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Americas

Madoff to plead guilty, could face a 150-year sentence

Video by Luke BROWN

Latest update : 2009-03-13

The lawyer for Bernard Madoff , who is accused of running a fraudulent Wall Street investment scheme, says there is a "fair expectation" his client will plead guilty to 11 criminal counts submitted by US prosecutors.

AFP - Fallen Wall Street baron Bernard Madoff confirmed Tuesday he is set to plead guilty to a massive multi-billion dollar fraud as prosecutors said he should spend the rest of his life in prison.
  
Madoff, 70, said through his lawyer that he expects to plead guilty at a hearing Thursday to the 11 counts of fraud announced by prosecutors on Tuesday.
  
"That is a fair expectation," defense lawyer Ira Sorkin said.
  
The charges carry a maximum prison sentence of 150 years.
  
Dressed in a dark suit and sporting gray swept-back hair, Madoff looked ahead without expression in a courtroom packed with dozens of journalists.
  
He was arrested in December after allegedly confessing to a 50 billion dollar pyramid scheme, or Ponzi fraud, in which money is stolen from new investors to pay phony profits to existing clients.
  
Prosecutors charged him with "a scheme to defraud the clients... by soliciting billions of dollars of funds under false pretenses."
  
"There is no plea agreement," federal prosecutor Marc Litt told the court. "He must plead guilty to all 11 counts."
  
Prosecutors say Madoff's scam started from at least the 1980s and lasted right up to his arrest.
  
Victims' lawyers believe some three million people, including major banks, celebrities, charities and universities, lost money.
  
So far Madoff is the only person charged. However, prosecutors say their investigation is continuing.
  
The former chairman of the Nasdaq Stock Exchange and Wall Street trading guru has been holed up since his arrest under strict 10 million dollar bail in his luxury New York apartment.
  
A guilty plea on Thursday would mean he gives up his right to a trial.
  
Judge Denny Chin told the court that he would decide on Thursday whether Madoff should be taken into custody or be allowed to remain under house arrest until sentencing.
  
"Sentencing would not take place for several months," Chin said.
  
In a highly unusual move, victims of Madoff's alleged fraud are to be given the right to speak at Thursday's hearing -- provided they restrain their anger.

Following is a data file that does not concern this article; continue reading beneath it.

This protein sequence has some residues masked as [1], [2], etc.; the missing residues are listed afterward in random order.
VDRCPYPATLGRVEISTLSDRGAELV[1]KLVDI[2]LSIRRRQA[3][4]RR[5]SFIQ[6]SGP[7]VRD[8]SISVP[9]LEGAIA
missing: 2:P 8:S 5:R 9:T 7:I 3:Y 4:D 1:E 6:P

"I understand emotions are high," Chin said, but those appearing must "conduct themselves in a manner appropriate to a court room."
  
Tuesday's session was held to resolve a conflict-of-interest issue with Sorkin, whose family had invested with Madoff and who once represented two of his business associates in a separate case.
  
Madoff, grim-faced and speaking in a subdued voice, told the judge he wished to keep Sorkin as his attorney. This was granted.
  
The developments spelled the beginning of the end for a self-made man who rose from obscurity to become a key member of the ultra-wealthy echelons of the US Jewish community and a noted Wall Street innovator.
  
Acting US Attorney Lev Dassin said in a statement that Madoff committed "an extraordinary array of crimes" over two decades.
  
"While the alleged crimes are not novel, the size and scope of Mr Madoff's fraud are unprecedented."
  
The criminal information outlining 11 felony charges -- including securities fraud, investment adviser fraud, mail fraud, wire fraud, and money laundering -- shed new light on the workings of the alleged scam.
  
According to prosecutors, Madoff secured billions of dollars from investors, encouraging them with rock-solid profits and in some cases promises of "annual returns in varying amounts of up to approximately 46 percent per year."
  
But instead of investing the money, he was recycling the funds "to meet the periodic redemption requests of other investors."
  
Meanwhile, other funds were stolen "to purchase and maintain property and services for the personal use and benefit of Madoff, his family members, and associates," prosecutors said.
  
To cover up his fraud, Madoff "repeatedly lied" to regulators and conned his clients with impressive-looking offices.
  
In the two weeks before Madoff's arrest, his company claimed to serve 4,800 client accounts with a balance of 64.8 billion dollars, but the prosecution said Madoff's firm held only "a small fraction of that."
  
Whether Madoff feels remorse was not yet known.
  
Sorkin said it was impossible to know the number of victims because many clients had "received redemptions that exceeded the money they lost."
  
Sorkin said he did not want "to suggest there were no victims," but that there is "difficulty to identify the real victims."
  

Date created : 2009-03-11

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